The very vocal, very out spoken, very political - artists of such albums as Why America will go to hell? and Errotic Terrorism released this album about a year and half ago. To most of the avid listeners of AV this will be old news but, having recently found out that their main star, Aki Nawaz is coming to NYC for a Mutiny I decided to revisit this album and this time around review it. It has been sitting with me for a year now and I just assumed that most AV's visitors would not enjoy this album because of the paucity of electronic sounds. Sorry to have accused you all of a callow point of view - especially if you have enjoyed or do end up enjoying this album.
Tracks / Reviews:
- Last Gospel: Starts off sounding like an african chant - however quickly switches over to qwaali with a thumping drum line.
- Fire Water: Initially sounds as if its a drum n base song done with folk drums. Slowly, beautifully brings in the african vocals with tabla and the ever popular bhangra 'hoy' thrown. Truly the world represented musically.
- Sunday School: Another African (I think?) folk track with heavy drums ands beats added. Kind of gets stale because of the vocals remaining practically unchanged.
- Pollution: Qwaali in its truest form. This is the classic Nusrat Fateh Ali-esque track done with a beautifully simple drum line.
- Wandering Soul: Beautiful flute melody melded with a drum line that is very typical of Aki's crew - combined with vocals very reminiscent of a south asian folk song and (what sounds like) an electric guitar line - nostalgically faboulous.
- Spy- Cat: Another Nusrateque track sung by Muazzam Khan with a heavy drum line. If qwaali is your cup of chai then this song is made for you..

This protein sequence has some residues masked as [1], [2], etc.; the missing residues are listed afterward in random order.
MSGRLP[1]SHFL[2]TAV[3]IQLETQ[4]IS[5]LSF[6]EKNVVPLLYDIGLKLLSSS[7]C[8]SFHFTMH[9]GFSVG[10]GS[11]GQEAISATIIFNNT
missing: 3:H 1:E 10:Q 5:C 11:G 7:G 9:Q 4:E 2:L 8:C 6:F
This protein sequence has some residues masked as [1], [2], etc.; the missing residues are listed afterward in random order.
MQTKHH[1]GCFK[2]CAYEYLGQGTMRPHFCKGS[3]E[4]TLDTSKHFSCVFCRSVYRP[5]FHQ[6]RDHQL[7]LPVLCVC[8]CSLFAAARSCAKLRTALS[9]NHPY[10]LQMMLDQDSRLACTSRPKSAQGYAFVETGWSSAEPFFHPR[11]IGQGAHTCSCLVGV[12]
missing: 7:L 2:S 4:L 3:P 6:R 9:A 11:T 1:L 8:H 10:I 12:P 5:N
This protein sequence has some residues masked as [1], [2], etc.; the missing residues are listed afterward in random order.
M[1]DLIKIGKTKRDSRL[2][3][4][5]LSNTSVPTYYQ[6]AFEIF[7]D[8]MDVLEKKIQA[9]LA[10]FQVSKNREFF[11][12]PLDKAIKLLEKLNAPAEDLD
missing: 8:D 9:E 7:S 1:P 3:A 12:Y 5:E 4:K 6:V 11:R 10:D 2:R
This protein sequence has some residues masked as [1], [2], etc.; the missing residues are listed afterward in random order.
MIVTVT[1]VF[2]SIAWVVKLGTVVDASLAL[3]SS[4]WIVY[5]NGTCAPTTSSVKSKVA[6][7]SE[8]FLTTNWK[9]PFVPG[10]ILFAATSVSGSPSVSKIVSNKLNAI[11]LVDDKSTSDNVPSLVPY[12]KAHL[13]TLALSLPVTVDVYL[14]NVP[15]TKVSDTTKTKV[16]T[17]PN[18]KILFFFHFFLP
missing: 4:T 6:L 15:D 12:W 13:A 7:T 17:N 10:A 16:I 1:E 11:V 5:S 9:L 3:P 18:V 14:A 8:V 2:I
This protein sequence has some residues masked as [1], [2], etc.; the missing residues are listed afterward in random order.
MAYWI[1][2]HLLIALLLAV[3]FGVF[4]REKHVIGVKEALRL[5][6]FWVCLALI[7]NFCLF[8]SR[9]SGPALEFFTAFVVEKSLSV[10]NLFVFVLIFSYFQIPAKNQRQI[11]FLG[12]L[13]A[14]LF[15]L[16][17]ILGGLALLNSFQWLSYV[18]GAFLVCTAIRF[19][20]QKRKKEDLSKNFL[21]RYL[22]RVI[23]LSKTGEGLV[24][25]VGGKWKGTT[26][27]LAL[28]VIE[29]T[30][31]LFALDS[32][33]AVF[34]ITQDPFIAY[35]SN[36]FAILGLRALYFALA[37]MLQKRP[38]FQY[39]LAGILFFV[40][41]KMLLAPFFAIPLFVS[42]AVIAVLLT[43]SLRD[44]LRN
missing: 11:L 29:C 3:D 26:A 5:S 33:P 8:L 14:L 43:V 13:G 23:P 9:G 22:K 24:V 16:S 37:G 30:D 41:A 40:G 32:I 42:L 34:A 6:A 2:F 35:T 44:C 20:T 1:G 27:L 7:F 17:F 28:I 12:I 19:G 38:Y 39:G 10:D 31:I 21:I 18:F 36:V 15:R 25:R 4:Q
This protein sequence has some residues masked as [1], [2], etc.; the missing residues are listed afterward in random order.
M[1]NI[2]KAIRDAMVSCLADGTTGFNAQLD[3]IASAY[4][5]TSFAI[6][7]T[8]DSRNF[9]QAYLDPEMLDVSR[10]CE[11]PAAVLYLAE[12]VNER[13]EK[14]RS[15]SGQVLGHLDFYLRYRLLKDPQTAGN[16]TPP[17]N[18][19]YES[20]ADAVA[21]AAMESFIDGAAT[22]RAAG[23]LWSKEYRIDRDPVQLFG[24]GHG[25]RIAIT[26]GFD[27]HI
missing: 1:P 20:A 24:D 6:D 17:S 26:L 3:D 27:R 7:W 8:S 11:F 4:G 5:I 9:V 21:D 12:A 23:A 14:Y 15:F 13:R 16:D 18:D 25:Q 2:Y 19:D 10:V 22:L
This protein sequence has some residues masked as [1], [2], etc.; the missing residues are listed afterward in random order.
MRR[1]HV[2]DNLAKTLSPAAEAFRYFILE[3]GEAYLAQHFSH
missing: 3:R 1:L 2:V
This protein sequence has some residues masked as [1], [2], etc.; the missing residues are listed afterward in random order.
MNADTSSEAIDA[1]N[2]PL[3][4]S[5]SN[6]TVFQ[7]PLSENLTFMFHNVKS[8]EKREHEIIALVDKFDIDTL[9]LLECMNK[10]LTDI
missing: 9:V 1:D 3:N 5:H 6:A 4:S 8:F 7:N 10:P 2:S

- More Than A Hundred Times: Spoken word combined with African vocals and hunting sound effects that give this track a very errie quality.
- There Shall Be Love: A heavy beat driven track combined with south asian vocals, chanting and some 404's and trumpets to top it off. Very, very cool. Just wish the vocals didn't reach such a high volumes as compared to the rest of the music.
- Tagai Soul: Drums beating, high hats hitting, bells ringing and what comes through after? Why african vocals of course. This song has a very raw - intense folky energy that transforms into almost a great dance beat. Definitely going on the radio.
- All Seeing Heart: This one has a very strong south asian classical feel. Flutes, tabla, sitar riffs, violins, (I think) veena and of course chanting vocals; thus, the whole nine yards.
- Human Waves: Spoken word - vocoded.
With some of the best world fusion combining elements from South Asia, Africa, Middle East and the the West - there is something here for everyone; just don't expect to dance too much.